If $S$ and $T$ are distinct self-adjoint operators a (separable) Hilbert space $H$ such that $S\leq T$, can we conclude that $\langle Sx,x\rangle<\langle Tx,x\rangle$ for all $x\in H$?

Here $S\leq T$ means that $T-S$ is a positive operator. I know that we must have $\langle Sx,x\rangle\leq\langle Tx,x\rangle$, but I'm not sure whether this inequality becomes strict when $S\neq T$.

I was experimenting with diagonal self-adjoint operators (w.r.t. some orthonormal basis). For such operators I think that it is indeed true.

Any suggestions are greatly appreciated!

Edit 1: As @KaviRamaMurthy pointed out, this is not true for $x=0$. So what can we say for non-zero $x$? Or if necessary, for unit vectors $x$.

Edit 2: For example, if $S(e_{n})=\alpha_{n}e_{n}$ and $T(e_{n})=\beta_{n}e_{n}$ with $\alpha_{n},\beta_{n}\in\mathbb{R}$ and $\alpha_{n}<\beta_{n}$ (for some ONB $(e_{n})$), then $S$ and $T$ are self-adjoint, distinct and $S\leq T$. In this case, I think we indeed have $\langle Sx,x\rangle<\langle Tx,x\rangle$ for all non-zero $x$, since infinite series preserve strict inequalities. Is this right?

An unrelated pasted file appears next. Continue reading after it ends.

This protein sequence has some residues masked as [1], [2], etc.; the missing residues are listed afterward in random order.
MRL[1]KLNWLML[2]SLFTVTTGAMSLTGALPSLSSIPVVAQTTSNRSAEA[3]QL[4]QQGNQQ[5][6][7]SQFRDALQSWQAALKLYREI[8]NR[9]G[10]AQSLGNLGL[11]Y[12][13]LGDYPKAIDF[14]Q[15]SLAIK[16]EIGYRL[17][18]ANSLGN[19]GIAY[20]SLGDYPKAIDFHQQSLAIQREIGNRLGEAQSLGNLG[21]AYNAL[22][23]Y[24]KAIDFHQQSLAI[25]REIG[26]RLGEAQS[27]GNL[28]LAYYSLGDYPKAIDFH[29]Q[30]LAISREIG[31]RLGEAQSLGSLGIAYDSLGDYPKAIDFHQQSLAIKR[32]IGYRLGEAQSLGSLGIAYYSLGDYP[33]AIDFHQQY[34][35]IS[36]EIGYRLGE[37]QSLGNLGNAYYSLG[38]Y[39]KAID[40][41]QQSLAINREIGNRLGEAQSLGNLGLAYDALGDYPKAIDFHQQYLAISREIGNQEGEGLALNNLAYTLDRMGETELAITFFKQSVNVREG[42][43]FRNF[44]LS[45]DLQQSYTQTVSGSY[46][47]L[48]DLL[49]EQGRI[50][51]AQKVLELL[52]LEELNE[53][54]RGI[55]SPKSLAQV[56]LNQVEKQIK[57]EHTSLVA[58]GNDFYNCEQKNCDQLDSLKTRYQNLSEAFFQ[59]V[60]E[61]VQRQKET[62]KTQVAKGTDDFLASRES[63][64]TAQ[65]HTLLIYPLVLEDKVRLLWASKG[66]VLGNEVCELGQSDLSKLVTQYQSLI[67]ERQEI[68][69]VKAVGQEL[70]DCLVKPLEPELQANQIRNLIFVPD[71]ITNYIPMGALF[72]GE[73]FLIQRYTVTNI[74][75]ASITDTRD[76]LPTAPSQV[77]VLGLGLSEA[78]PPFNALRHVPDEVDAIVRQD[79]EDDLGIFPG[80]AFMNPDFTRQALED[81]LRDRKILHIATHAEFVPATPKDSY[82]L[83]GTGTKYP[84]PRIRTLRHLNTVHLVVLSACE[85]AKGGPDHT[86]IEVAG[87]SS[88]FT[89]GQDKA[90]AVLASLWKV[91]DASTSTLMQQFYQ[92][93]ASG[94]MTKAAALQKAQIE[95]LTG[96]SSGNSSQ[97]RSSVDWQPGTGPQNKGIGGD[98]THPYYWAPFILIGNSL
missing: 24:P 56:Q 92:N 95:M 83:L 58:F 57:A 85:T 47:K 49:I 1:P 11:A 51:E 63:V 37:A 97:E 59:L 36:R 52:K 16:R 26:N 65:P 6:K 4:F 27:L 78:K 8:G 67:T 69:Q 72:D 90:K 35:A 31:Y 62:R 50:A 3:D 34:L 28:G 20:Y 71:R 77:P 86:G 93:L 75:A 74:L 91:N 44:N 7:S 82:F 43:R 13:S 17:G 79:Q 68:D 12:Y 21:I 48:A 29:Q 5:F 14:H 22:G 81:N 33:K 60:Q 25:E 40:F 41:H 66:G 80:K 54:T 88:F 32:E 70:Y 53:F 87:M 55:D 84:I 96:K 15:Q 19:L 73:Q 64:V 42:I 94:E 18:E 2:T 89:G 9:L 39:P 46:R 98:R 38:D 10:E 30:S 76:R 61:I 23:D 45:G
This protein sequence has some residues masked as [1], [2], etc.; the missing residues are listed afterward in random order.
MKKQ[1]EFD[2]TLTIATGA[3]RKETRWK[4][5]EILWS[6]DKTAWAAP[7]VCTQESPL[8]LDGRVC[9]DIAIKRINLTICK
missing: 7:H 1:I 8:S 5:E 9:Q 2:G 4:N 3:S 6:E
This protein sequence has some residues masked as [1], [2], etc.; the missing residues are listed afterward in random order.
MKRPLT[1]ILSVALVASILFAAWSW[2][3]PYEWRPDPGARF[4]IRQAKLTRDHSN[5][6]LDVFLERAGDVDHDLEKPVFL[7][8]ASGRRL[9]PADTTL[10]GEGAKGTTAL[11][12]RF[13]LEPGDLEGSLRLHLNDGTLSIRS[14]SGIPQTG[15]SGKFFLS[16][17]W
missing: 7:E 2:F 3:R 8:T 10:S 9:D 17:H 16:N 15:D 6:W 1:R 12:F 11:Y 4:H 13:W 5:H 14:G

• 2
    $\begingroup$ Certainly false for $x=0$. $\endgroup$ May 16, 2020 at 12:51
  • $\begingroup$ Your second edit already tells you, that your first question has a negative answer. E.g. in dimension 2, let $e_1, e_2$ be the standard basis vectors and set $S=Id$ and $T(e_1)=e_1, T(e_2)=2e_1$. Then $$\langle x, S x \rangle = x_1^2 x_2^2\leq x_1^2 +2x_2^2 = \langle x, Tx \rangle.$$ But $S(e_2)= e_2 \neq 2 e_2 = T(e_2).$ $\endgroup$ May 16, 2020 at 13:04
  • $\begingroup$ @SeverinSchraven Thanks for your reply! I don't immediately see that $x_{1}^{2}x_{2}^{2}=x_{1}^{2}+2x_{2}^{2}$ for some $x\in\mathbb{C}^{2}$. And what if we restrict to unit vectors $x$? $\endgroup$
    – Calculix
    May 16, 2020 at 13:08
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    $\begingroup$ Sorry for the typos and the confusion. I assumed that you are working over the reals. You would get in general $$ \langle x, Sx \rangle = \vert x_1 \vert^2 + \vert x_2 \vert^2 \leq \vert x_1 \vert^2 + 2 \vert x_2 \vert^2 = \langle x, Tx \rangle. $$ $\endgroup$ May 16, 2020 at 13:11

1 Answer 1


Let $S$ and $T$ be ortohogonal projectors onto subspaces $V_S$, $V_T$ respectively, with $V_S$ a proper subspace of $V_T$, so that $S\neq T$.

Then take $x\in V_S$: clearly $(Sx,x)=(Tx,x)=\|x\|^2$.

Edit: This won't work if your Hilbert space is one-dimensional. In that case, I guess your result does hold :)

  • $\begingroup$ Very convincing answer! Thank you! $\endgroup$
    – Calculix
    May 16, 2020 at 13:13

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